Japan Timeline

Timeline for May 2017

Princess Mako’s engagement is announced, Prime Minister Abe faces scrutiny over accusations of using his influence inappropriately, and anticonspiracy legislation makes it through the lower house. These are the top Japanese news stories of May 2017.


The Japan Maritime Self-Defense Force helicopter carrier Izumo is sent to escort a US supply ship off of Chiba Prefecture’s Bōsō Peninsula, in the first application of new security legislation giving Japan’s forces a greater role.


Japan marks 70 years since the enactment of its postwar Constitution. Prime Minister Abe Shinzō sends a video in his capacity as Liberal Democratic Party president to a meeting of a group that aims to revise the document. He sets 2020 as a target year for enforcing a revised Constitution that clarifies the existence of the SDF in the war-renouncing Article 9.

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The Ministry of Internal Affairs and Communications announces that the total population of children under 15 was 15.71 million as of April 1, 2017, falling 170,000 from the previous year. The figure has dropped annually since 1982.

An exhibition of the works of Comme des Garçons fashion designer Kawakubo Rei opens at The Metropolitan Museum of Art in New York. It is only the second time the museum has dedicated an exhibition to a single contemporary designer, following a Yves Saint Laurent show in 1983. The event continues until September 4.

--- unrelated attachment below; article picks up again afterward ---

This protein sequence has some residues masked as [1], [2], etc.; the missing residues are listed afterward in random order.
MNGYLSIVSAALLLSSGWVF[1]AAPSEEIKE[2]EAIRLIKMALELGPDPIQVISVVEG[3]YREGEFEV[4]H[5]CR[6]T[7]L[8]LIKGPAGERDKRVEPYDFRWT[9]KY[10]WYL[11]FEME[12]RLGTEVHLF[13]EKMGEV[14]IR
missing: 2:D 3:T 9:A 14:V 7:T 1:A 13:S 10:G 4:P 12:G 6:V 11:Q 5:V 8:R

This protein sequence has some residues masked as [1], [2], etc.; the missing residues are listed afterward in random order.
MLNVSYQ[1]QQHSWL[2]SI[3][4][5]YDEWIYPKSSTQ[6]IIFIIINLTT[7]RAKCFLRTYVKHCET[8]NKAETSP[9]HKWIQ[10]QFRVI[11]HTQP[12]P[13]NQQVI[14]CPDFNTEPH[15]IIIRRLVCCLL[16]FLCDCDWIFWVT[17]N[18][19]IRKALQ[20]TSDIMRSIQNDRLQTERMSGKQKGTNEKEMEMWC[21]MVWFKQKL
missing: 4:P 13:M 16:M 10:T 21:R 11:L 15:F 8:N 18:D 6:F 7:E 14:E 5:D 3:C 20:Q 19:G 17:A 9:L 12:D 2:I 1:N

The press viewing of the Kawakubo Rei exhibition at the Metropolitan Museum of Art in New York on May 1, 2017. (© Jiji)


The International Council on Monuments and Sites, a UNESCO advisory panel, recommends adding the sacred island of Okinoshima to the World Heritage list. It rejects, however, other sites in Fukuoka Prefecture nominated by the Japanese government in the same proposal. The listing is expected to be formally endorsed in July.

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The Ministry of Finance announces that Japan’s government debt reached ¥1,072 trillion as of the end of fiscal 2016. The new record high was up ¥22.2 trillion from the previous year.

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Prime Minister Abe talks for around 25 minutes by telephone with new South Korean President Moon Jae-in, who was elected on May 10. He prods Moon on the 2015 bilateral agreement on the comfort women issue: “It is important to responsibly implement the agreement, which has been highly praised by the international community.” The two leaders agree to cooperate closely in responding to the increasingly tense situation in North Korea.

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Toshiba announces a provisional expected loss of ¥950 billion in a balance sheet for the year ending March 31, 2017, that had not yet received auditor approval. This was due mainly to its heavy losses in its troubled nuclear business following the filing for bankruptcy by its US subsidiary Westinghouse.